This Food Day, Feast on FEEST
Anna Lappé

On October 24th for the third year in a row, thousands of people from all 50 states, will be celebrating a new national event: Food Day. Started by the Center for Science in the Public Interest with support from grassroots activists and community organizations around the country, the day is a celebration of the work done all year to create a more healthy, sustainable, affordable, and fair food system. In three years, Food Day has become a showcase of the diversity, creativity, and effectiveness of the movement working to transform what we eat, how we grow it, and who has access to it. To celebrate Food Day, we’re excited to debut our new short movie bringing to life just one of the organizations rethinking what’s on our plate.

Started in Seattle in 2006, FEEST (the best acronym ever, it stands for Food Education Empowerment and Sustainability Team) is a youth-driven organization that hosts weekly dinner programs where young people come together to cook and build community. But it’s not just dinner. The program uses these meals to stir interest in bigger change, helping young people identify community needs, develop leadership skills for peer-to-peer education, and come up with concrete advocacy and action campaigns with the support of adult mentors. As Meng Yu, FEEST’s youth engagement director, says “Our youth interns develop passion-based projects and do advocacy that directly affects the issues they’ve identified.”

Cristina Orbe, the Program Executive Director at FEEST echoes this sentiment when she says: “I hope youth, people of color and immigrants begin to be viewed as an important and powerful force in the food justice movement. I hope policy makers begin to understand and prioritize the meaningful engagement and collection of ideas and solutions from youth and community members when building policy.”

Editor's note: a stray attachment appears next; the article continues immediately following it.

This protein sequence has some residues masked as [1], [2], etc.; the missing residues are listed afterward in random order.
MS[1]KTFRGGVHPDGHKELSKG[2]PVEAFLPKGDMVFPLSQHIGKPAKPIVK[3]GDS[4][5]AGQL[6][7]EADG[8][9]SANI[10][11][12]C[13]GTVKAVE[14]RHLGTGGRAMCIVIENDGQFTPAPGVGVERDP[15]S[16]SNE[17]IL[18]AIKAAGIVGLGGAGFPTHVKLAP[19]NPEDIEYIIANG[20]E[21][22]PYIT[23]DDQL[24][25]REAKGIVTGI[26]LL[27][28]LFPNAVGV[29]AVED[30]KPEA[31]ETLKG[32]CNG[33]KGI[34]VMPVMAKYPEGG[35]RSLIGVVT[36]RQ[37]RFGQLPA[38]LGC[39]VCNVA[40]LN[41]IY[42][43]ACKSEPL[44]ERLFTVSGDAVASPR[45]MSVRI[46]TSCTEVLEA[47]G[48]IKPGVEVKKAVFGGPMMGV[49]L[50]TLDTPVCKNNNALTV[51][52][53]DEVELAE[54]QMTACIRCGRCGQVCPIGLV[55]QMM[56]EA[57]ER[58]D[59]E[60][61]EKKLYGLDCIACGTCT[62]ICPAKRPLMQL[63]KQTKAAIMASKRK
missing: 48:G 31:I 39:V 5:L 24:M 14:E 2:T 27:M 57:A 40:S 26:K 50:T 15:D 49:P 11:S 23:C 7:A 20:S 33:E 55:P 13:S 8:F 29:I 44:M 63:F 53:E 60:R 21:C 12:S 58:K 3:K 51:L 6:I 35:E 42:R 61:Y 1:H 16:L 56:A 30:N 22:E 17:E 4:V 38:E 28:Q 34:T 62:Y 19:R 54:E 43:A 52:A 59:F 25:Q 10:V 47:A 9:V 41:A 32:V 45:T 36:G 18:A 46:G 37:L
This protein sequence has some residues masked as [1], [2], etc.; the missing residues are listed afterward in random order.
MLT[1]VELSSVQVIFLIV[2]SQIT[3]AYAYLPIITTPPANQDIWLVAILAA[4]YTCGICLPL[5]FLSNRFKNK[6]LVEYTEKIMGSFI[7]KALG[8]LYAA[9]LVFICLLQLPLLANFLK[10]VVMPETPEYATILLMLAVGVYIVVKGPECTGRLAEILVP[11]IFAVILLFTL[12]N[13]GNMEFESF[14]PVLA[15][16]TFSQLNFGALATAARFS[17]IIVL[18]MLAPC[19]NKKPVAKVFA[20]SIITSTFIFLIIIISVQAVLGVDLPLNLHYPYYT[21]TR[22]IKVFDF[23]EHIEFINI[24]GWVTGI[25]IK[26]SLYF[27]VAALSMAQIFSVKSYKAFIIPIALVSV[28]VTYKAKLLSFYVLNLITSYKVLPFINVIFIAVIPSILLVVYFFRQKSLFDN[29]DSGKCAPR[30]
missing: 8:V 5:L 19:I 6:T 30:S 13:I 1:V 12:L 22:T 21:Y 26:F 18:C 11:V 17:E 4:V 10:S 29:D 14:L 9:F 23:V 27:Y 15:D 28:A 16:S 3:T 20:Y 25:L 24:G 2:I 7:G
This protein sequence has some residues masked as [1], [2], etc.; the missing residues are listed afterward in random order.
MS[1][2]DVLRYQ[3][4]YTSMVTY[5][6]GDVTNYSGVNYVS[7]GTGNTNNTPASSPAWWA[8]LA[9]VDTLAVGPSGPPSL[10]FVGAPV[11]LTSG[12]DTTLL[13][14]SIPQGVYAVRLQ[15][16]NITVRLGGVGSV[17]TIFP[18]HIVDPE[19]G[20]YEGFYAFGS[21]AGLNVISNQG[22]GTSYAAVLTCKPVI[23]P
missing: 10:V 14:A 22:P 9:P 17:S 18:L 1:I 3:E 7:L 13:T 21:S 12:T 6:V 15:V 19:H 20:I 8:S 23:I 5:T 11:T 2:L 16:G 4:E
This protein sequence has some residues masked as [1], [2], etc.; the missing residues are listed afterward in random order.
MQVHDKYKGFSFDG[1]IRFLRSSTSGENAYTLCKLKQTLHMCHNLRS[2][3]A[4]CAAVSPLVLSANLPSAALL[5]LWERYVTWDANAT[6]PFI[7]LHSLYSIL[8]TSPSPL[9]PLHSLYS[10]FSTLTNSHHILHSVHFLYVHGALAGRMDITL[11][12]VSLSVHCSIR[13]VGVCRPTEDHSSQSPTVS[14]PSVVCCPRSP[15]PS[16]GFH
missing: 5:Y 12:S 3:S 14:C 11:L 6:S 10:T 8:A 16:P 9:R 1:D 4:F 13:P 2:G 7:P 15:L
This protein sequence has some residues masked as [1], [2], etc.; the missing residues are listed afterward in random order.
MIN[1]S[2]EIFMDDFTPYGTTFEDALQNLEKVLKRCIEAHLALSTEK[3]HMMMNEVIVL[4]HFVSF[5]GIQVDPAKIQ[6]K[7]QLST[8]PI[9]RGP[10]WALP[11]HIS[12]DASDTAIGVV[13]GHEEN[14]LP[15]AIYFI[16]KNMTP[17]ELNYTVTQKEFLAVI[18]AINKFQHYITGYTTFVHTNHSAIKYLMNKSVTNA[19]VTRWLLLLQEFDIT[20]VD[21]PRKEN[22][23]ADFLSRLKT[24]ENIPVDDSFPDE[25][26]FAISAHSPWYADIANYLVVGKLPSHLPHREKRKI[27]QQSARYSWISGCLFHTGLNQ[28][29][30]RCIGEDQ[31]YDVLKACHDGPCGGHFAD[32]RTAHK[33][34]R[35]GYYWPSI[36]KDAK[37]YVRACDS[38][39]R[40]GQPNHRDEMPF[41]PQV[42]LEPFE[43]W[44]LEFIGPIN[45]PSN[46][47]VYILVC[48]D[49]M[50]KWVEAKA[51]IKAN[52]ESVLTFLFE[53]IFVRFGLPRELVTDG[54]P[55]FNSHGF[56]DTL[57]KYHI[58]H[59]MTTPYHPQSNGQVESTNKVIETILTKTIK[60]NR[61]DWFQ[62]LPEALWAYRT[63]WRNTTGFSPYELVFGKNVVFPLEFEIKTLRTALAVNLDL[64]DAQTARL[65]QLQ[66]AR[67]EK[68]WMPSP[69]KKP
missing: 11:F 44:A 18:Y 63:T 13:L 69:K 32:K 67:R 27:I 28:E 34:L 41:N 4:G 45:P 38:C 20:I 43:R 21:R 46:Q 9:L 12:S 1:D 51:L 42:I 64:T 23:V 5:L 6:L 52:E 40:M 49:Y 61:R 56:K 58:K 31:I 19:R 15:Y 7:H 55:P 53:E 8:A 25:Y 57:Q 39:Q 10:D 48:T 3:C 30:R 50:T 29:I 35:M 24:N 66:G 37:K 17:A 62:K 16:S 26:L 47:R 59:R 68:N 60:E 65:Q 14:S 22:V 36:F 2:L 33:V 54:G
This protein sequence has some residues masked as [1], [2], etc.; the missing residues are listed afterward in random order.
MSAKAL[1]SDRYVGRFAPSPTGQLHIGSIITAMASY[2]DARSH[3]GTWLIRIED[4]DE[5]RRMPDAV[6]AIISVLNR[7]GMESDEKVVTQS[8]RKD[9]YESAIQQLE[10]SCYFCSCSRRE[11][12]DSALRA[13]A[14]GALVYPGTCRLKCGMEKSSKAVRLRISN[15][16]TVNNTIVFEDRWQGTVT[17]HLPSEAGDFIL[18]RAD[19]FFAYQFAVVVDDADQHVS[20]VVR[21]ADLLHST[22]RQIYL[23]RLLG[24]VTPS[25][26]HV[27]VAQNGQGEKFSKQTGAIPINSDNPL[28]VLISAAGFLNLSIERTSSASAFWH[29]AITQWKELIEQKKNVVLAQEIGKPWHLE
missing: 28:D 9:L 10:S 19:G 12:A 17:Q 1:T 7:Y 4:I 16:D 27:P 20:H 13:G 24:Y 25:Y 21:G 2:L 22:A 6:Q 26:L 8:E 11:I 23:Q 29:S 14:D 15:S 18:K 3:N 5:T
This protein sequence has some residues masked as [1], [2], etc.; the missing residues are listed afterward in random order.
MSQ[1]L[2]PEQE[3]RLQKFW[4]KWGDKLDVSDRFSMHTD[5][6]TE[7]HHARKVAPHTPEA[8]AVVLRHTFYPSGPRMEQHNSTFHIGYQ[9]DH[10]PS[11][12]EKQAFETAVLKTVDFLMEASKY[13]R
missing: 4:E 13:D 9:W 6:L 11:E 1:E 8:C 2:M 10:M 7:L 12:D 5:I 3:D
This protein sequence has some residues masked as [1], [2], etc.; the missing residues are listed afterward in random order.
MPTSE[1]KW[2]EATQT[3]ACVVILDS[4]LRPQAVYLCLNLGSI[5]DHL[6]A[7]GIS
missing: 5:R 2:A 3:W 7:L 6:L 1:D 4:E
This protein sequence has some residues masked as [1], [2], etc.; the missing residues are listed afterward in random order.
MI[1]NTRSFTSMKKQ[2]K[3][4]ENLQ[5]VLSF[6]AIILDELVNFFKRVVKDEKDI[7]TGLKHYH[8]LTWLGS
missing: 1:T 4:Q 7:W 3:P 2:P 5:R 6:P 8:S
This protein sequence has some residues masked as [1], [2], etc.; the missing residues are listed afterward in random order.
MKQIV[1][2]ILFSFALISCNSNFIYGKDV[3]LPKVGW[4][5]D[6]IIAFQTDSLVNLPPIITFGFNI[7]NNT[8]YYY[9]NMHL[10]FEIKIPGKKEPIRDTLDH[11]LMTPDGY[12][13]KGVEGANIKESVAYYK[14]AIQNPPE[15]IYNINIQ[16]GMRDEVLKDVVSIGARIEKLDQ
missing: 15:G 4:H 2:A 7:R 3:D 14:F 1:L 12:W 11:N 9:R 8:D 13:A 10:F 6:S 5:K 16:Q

FEEST is now training people all across the country to use this model in their communities. “Every day we work with folks – every time we cook a meal – we make community,” says Roberto Ascalon, FEEST’s Kitchen Director. “The act of eating together is transformative.”

When we asked Ascalon what people can do to help FEEST, his answer was simple: “Come to a FEEST. We want to share with you. Then, bring FEEST to your own community.”

Watch the movie and his invitation will be hard to resist.


For more information or to donate to FEEST, contact The Food Heroes series and Food MythBusters are an initiative of the Real Food Media Project, which uses creative movies, an online movie contest, a web-based action center, and grassroots events to spread the real story of our food.

Original article can be found here.